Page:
Before HM Senior Coroner Grahame Short Central and Southampton & New Forest Coroners Court
The inquest into the self-inflicted death of Ellie Brabant has concluded, with the coroner finding that the lack of a clear care plan, and the decision to discharge Ellie from Section 3 of the Mental Health Act more than minimally contributed to her death. Her family were represented by Sarah Hemingway of the Garden Court Chambers Civil Liberties Team.
Ellie, 28, was found hanging whilst an inpatient at Antelope House, a mental health unit in Southampton on 2 November 2017. She died three days later on 5 November 2017.
The inquest heard Ellie may have suffered serious sexual and physical abuse from a young age by members of the public, although no prosecutions have been brought, and began to self-harm from the age of 11. She had a diagnosis of Emotionally Unstable Personality Disorder and had spent most of her adult life detained under Section 3 of the Mental Health Act.
In the months leading up to her death, Ellie was moved five times and spent time in a Psychiatric Intensive Care Unit due to escalating self-harm. Within nine days of residing in Antelope House, Ellie was made a voluntary inpatient. She subsequently utilised regular leave from hospital during which she reported being raped and taking drugs.
On the night of 1 November 2017, Ellie disclosed this to staff. She also stated that she had ‘had enough of living’. This information was passed to staff in a handover note, which was only provided to the coroner on the final day of evidence at the inquest. The inquest heard from a psychiatric expert that there were a number of opportunities for Ellie’s status as a voluntary inpatient to be reviewed, however, despite her escalating self-harm she remained a voluntary inpatient until her death.
At 12.45am on 2 November 2017, whilst an informal check on Ellie was being made, she was found to be choking having swallowed an item. Staff managed to dislodge the item, but then left her alone in her room only increasing her observations to once every 15 minutes. Approximately 10 minutes after this serious self-harm attempt, Ellie was found hanging.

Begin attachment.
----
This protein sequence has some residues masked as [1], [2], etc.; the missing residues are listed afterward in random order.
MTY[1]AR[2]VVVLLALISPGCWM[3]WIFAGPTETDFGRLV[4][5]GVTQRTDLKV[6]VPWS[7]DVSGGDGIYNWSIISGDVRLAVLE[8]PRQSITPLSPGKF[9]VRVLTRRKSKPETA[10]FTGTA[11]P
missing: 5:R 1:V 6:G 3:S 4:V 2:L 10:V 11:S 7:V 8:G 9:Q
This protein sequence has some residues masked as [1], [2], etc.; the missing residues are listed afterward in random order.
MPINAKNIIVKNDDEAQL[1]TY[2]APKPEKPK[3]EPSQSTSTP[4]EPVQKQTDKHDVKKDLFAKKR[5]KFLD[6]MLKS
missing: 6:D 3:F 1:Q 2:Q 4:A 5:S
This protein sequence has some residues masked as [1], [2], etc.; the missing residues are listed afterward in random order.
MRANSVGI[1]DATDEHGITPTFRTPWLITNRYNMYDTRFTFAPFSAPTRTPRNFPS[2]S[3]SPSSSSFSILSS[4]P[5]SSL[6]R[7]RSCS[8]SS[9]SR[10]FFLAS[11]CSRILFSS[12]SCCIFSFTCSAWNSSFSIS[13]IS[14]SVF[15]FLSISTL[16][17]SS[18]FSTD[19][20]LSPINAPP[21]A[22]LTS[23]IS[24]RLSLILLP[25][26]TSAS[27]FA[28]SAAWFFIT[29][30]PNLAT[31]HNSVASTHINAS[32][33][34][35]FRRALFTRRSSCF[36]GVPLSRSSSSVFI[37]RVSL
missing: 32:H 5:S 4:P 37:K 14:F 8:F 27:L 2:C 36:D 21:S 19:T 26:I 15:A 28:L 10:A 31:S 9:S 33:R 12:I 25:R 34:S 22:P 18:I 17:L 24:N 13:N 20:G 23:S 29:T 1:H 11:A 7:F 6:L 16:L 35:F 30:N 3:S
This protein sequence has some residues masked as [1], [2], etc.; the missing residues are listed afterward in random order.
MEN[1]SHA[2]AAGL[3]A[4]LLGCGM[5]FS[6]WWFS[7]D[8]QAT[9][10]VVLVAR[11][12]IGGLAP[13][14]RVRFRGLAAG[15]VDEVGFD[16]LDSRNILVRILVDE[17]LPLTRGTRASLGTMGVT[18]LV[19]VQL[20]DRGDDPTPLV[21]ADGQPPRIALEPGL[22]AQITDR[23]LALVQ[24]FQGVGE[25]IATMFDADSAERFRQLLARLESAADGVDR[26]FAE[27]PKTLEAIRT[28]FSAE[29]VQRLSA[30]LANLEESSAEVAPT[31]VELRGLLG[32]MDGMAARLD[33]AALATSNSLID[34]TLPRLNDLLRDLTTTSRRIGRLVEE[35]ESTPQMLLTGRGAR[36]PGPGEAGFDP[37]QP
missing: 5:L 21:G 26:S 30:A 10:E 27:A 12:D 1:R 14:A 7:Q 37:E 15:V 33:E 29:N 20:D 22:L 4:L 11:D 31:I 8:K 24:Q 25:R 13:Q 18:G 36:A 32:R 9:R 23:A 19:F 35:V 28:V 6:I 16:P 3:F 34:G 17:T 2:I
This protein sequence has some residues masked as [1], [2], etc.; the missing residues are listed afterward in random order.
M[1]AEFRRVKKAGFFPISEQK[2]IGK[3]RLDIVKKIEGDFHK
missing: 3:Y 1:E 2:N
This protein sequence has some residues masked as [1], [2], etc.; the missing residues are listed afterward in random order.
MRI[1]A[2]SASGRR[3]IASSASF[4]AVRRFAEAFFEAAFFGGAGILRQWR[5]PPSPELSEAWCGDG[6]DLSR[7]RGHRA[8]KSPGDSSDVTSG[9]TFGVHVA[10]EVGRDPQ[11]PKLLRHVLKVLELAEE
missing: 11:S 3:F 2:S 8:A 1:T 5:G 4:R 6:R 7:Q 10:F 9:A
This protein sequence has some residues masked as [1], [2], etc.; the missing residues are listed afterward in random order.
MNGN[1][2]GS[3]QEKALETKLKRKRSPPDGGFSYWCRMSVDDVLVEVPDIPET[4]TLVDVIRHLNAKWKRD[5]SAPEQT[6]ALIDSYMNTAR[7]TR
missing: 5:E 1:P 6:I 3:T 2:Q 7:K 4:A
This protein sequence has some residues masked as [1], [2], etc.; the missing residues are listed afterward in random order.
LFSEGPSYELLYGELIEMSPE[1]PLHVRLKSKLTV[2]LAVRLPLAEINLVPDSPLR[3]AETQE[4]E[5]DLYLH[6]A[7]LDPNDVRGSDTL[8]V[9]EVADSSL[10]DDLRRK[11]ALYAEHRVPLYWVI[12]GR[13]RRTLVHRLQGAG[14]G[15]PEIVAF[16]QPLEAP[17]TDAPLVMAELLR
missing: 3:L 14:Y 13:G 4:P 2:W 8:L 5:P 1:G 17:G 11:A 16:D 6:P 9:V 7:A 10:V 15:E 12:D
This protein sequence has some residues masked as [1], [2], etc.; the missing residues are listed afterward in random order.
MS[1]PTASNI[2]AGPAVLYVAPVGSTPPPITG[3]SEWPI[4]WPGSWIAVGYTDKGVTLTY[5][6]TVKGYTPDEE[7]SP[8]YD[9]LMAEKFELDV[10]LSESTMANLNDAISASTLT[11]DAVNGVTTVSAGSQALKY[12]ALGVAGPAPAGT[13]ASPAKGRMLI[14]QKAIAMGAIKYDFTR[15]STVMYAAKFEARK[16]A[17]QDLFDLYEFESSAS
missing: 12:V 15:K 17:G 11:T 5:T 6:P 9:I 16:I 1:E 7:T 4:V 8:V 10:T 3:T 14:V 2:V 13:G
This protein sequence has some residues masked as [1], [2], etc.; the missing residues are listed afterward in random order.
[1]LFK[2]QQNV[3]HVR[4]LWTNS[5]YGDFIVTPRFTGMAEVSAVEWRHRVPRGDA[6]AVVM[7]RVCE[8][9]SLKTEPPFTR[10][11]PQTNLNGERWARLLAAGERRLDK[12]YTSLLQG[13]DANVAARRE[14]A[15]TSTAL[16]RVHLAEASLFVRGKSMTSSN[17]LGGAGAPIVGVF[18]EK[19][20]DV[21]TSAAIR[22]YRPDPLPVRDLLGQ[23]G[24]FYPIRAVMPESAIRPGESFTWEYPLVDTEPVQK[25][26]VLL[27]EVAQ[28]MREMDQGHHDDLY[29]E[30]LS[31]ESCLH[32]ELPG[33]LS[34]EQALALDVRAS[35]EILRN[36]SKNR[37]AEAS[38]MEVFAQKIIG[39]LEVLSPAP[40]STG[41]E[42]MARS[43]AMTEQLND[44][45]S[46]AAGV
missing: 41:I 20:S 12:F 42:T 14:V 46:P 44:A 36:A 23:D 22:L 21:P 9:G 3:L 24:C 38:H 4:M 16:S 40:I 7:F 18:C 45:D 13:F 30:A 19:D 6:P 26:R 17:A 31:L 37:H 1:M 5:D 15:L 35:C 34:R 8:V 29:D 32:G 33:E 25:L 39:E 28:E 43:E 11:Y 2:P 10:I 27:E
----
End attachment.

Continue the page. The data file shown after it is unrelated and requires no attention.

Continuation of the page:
A Prevention of Future Death report will be written by the coroner in relation to the following matters:
- Staff training around the importance of, and implementation, of observations of patients;
- Safeguarding of patients at risk of crimes and reporting these to police. The coroner noted that vulnerable patients like Ellie need to be safeguarded and further training on informal patients are needed;
- Training should be extended to powers to restrict voluntary patients’ leave under the Mental Health Act; and
- Clear guidance and training is needed in relation to involving families when patient consent is withdrawn.
The coroner has also written to Southern Health Trust in relation to their conduct, including concerns about the preservation of evidence following serious incidents and late disclosure of evidence at the inquest.
Ellie’s family said: “We are devastated by Ellie’s death and the failures in her care at Antelope House. We were not given the opportunity to feed into Ellie’s care and were instead left to watch her rapid decline. The Ellie who took her own life was not the Ellie we knew. Although we accept procedural changes have been made following Ellie’s death, we do not believe these changes address the fundamental deficiency in Ellie’s care. We do not feel confident that should another patient like Ellie be under Southern Health’s care, anything would be done differently. We are grateful to the coroner for completing a Prevention of Future Death Report and hope that it will force the Trust to take the matters highlighted in Ellie’s inquest seriously.”
Deborah Coles, Director of INQUEST said: “These stark failings are sadly familiar and point to a systemic problem in how extremely vulnerable women in mental health settings are looked after.
There is a clear link between the trauma of rape and mental ill health. That staff did not respond to this information with immediate action and care is staggering. Too many victims of sexual violence are failed by statutory agencies. These failings are indefensible and are costing lives.
Once again, the conduct of Southern Health Trust suggests a greater concern about reputational management, rather than the opportunity to identify where they have failed to keep people safe.”
Alice Stevens, Solicitor at Broudie Jackson Canter Solicitors, said: “This is a deeply disturbing case. Ellie was a vulnerable patient with complex needs who was not afforded proper care and attention by those responsible for her care. The inquest was a frustrating process for Ellie’s family with Trust staff disagreeing with independent experts who were highly critical of the care afforded to Ellie.
I also have concerns about the way the inquest process was handled by Southern Health given that they admitted Ellie’s room had been cleaned prior the police arriving to complete their investigation and that key evidence was only provided on the final day of the inquest. I am glad that the coroner has taken these matters seriously and hope that his letter to the Trust and Prevention of Future Death Report are given serious consideration by the Trust.”
The inquest has been covered in the media, including BBC news.